Weeping - You may see a small amount of blood-stained fluid come from your pet's wound or, occasionally, from the nose. This is because the tear ducts are connected to the inner nostrils. Contact your vet for further instruction and care if there are more than a few drips. Blood dripping from the nose should diminish about two to four days after the operation. 

Pain - Your cat or dog will likely feel a small amount of pain and discomfort post-surgery. Most of this can be managed with medication. Ensure you administer all medicines correctly once your cat or dog has returned home. Contact your vet if your cat or dog still seems to be in severe pain. Once healing is complete, the surgical area should be pain-free and comfortable. 

Protect the Wound - You must prevent your cat or dog from pawing at or damaging the surgical site to avoid infection or reopening the wound, especially in the first 3-5 days post-surgery. Your pet should wear their e-collar (Elizabethan collar, also referred to as a head cone). The incision has healed, and your vet says it can be removed (usually within 10-14 days). Your pet should be able to eat and drink with the collar in place, but if you have concerns, check with your vet about removing the collar at meal times. Make sure your pet is well-supervised if you do remove the e-collar. If you have other pets living in your home, you'll also need to stop them from licking your pet's wounds and sutures by separating them from your pet during your pet's recovery.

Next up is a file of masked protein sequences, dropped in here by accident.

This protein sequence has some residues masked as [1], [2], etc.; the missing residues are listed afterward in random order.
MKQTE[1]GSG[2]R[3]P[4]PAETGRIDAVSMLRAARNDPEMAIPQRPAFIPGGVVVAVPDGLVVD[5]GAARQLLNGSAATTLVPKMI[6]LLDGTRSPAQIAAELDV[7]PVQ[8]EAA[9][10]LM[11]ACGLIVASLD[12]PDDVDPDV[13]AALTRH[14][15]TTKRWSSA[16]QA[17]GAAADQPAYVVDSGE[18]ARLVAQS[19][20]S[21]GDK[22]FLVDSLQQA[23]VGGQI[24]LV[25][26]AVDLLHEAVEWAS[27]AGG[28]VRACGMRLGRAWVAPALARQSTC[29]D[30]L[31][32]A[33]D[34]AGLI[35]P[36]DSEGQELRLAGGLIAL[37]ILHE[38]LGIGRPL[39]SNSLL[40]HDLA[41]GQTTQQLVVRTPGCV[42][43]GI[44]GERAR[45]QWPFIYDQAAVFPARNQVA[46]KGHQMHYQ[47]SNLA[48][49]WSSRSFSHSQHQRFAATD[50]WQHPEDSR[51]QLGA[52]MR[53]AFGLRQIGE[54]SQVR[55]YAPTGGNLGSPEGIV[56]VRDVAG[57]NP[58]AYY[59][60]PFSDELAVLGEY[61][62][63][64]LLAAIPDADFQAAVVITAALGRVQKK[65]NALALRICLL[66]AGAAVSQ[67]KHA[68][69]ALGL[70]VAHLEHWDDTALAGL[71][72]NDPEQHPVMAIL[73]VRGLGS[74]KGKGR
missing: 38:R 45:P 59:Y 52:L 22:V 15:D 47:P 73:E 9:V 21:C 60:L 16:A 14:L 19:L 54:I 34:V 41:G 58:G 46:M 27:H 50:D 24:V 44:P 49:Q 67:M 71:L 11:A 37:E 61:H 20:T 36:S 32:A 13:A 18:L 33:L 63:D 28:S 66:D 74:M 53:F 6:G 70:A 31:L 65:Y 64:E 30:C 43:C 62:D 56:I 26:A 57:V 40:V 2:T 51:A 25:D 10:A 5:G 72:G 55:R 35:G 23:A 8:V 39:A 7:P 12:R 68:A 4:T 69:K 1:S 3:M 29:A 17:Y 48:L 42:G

Keep Your Cat or Dog Indoors - If your pet normally ventures outside, it's important to keep them indoors as they recover. This decreases the risk of injury or infection.

Administer Medication as Directed - Your vet will prescribe pain medication to be administered while your [et recovers, likely for a week or so after surgery. Make sure to provide this as instructed.

Make Sure Your Pet Gets Lots of Rest & TLC - Arrange a warm, comfortable, quiet place for your pet to rest and recover after the surgery.

Provide Soft Food - If your pet is experiencing pain or a loss of appetite, soft food may help. Try warming their normal food slightly or giving them something with a strong scent, such as tuna.

Return to Your Vet for Stitch Removal - Stitches typically must be removed within 7 to 14 days after the operation.

Monitor Whisker Regrowth for Cats - After enucleation surgery, whiskers won't typically grow back for six to eight weeks. Since cats use their whiskers to sense their surrounding environment, they should be monitored and protected during this timeframe, as cats without whiskers are prone to becoming imbalanced. 

Life After Eye Removal Surgery

Many pet parents wonder, "What happens when my pet loses an eye?". Some worry for their pet's safety and ability to enjoy a good quality of life.

Owning a one-eyed pet will come with challenges, but it shouldn't be particularly different from having a fully sighted pet, as they adapt well. You can help them by: 

  • Moving any objects the same height as your pet's head and may cause harm or injury (since your pet will not be able to see from the side where they've had the eye removed). 
  • Take other preventive measures as directed by your vet if your pet has a condition that may threaten the remaining eye.
  • Speak to them when approaching on their blind side to avoid startling them. Tell guests to do the same and care extra when bringing small children and other animals around your pet. 

Most pets respond well to partial blindness and resume regular activities quickly. 

Enucleation Prevention in Pets 

Surgery to remove pets' eyes is often recommended for eye conditions whose causes are unknown. Prevention is, therefore, not always possible. However, preventing eye trauma is a good start, and it's important to consult a vet immediately if you detect a problem.

Note: The advice provided in this post is intended for informational purposes and does not constitute medical advice regarding pets. For an accurate diagnosis of your pet's condition, please make an appointment with your vet.

Do you have questions about eye surgery for pets? Maybe you're seeing symptoms of concern in your four-legged friend. Contact our vets in Somerset today to find out if there's a problem.